"Urban legends" come up in many spheres of life, including politics. Unfortunately, several urban legends have cropped up recently in relation to the two-dozen new or higher taxes in Obamacare. Sometimes, these urban legends are attributed to Americans for Tax Reform. There's no need to make up new tax hikes--the dozens of them in Obamacare are quite enough. This posting is to set the record straight on two urban legends we've seen a lot:
"There's a new 3.8 percent Medicare surtax on home sales." This refers to a new, 3.8 percent surtax on investment slated to begin in 2013. This will be assessed on taxable capital gains, dividends, interest, etc. in households making more than $250,000 per year.
The reason this urban legend is misleading is because most home sales are excluded from capital gains taxation. If a married couple has owned and lived in their primary residence for at least 24 of the 60 months prior to sale, they can typically exclude up to $500,000 in capital gains from taxation.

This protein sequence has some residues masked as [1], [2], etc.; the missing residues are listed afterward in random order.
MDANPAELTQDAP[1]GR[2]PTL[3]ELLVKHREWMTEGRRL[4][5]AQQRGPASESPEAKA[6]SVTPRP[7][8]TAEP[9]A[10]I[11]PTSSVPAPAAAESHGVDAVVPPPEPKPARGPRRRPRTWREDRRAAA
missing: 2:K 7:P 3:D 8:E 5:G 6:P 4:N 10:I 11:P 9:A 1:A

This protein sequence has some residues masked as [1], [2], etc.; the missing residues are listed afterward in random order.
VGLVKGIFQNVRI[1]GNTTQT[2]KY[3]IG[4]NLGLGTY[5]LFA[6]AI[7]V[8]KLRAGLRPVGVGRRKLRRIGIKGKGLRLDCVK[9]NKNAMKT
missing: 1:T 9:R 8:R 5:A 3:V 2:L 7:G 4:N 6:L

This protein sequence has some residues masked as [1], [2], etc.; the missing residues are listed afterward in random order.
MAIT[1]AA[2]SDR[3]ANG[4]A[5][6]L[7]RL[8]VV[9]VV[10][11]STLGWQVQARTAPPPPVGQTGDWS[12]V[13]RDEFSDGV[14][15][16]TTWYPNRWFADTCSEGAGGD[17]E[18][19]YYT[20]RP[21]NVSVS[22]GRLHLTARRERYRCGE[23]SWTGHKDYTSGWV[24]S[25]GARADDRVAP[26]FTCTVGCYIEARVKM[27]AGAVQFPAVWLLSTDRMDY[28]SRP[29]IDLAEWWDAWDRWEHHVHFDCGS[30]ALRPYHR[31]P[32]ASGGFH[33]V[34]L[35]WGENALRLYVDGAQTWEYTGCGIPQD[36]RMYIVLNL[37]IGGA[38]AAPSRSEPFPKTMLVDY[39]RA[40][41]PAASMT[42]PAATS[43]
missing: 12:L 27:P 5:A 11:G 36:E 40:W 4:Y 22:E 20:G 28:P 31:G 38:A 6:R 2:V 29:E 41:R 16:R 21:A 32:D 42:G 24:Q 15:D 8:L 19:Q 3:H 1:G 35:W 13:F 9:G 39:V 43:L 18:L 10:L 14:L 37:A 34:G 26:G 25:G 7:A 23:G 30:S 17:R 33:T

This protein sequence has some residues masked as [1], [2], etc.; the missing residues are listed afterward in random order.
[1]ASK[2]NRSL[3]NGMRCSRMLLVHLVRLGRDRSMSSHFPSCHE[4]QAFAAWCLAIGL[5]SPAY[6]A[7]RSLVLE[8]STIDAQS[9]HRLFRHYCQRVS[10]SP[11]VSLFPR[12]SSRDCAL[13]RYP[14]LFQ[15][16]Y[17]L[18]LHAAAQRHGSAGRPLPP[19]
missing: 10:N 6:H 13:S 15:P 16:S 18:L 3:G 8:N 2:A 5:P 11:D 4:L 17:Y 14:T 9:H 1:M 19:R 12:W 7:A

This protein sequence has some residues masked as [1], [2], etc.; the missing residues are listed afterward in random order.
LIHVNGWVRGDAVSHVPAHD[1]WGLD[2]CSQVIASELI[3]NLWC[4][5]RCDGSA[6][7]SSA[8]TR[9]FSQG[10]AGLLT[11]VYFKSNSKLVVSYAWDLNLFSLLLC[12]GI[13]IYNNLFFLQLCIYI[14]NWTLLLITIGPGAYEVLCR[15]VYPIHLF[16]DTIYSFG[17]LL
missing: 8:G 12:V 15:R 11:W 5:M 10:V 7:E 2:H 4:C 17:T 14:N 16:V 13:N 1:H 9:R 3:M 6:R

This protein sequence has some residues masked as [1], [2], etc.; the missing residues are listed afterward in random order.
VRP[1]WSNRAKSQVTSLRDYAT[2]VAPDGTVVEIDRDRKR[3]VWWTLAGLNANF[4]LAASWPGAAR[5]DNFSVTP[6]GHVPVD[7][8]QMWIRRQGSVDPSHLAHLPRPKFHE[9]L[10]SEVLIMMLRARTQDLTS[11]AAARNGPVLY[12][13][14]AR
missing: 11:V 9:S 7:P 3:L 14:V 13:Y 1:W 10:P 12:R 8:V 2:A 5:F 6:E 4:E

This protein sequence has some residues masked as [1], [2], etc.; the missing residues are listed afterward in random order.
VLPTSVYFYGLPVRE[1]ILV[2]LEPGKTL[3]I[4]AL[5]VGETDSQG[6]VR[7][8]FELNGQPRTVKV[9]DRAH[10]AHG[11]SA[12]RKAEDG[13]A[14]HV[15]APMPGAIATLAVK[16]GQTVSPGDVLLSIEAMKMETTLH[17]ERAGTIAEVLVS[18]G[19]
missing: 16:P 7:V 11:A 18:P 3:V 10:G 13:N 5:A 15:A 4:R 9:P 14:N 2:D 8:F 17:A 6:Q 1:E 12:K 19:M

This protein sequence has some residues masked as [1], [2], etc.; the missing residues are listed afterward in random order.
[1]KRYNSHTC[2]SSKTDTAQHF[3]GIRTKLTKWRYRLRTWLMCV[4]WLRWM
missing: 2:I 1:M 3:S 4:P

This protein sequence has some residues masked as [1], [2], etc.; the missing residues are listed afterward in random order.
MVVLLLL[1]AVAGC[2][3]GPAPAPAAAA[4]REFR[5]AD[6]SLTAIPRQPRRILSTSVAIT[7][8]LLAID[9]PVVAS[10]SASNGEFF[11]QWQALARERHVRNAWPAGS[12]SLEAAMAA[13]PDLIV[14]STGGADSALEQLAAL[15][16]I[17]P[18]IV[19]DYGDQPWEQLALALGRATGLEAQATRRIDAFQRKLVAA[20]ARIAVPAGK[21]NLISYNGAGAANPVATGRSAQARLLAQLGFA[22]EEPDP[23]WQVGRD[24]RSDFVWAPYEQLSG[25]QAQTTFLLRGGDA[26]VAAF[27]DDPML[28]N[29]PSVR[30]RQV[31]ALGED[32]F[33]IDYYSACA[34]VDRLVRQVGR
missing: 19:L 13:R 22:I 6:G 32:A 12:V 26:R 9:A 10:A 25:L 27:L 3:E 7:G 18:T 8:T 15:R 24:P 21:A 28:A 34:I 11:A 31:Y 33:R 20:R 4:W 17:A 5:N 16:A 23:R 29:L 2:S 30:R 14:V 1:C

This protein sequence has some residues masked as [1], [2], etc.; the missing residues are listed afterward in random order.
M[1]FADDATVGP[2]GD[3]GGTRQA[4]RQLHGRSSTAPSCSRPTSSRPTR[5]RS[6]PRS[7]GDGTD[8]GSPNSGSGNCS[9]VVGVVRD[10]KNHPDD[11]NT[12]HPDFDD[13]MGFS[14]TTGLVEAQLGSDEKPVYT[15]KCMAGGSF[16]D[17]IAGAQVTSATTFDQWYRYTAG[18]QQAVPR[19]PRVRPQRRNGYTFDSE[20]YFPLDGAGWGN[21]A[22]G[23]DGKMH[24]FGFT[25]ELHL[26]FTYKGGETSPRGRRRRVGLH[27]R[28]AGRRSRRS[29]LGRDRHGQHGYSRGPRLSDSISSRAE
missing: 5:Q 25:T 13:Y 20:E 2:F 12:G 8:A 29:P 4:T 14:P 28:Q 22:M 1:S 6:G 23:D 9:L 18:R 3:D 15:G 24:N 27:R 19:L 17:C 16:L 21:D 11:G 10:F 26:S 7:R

Certainly some home sales will face this surtax, but it's not every home sold by any stretch. It will in fact be a small fraction of all homes sold.
"All workers will have to pay taxes on their employer-provided health insurance benefits." This springs from an Obamacare provision which requires employers in 2011 (recently moved to 2012) to report the value of employer-provided health care on employee W-2 forms.
There's no doubt that this is a setup for a future tax hike down the road. But it's inaccurate to call this a tax hike in and of itself. As it is, it's merely information reporting, and the JCT associated no higher tax revenues with it.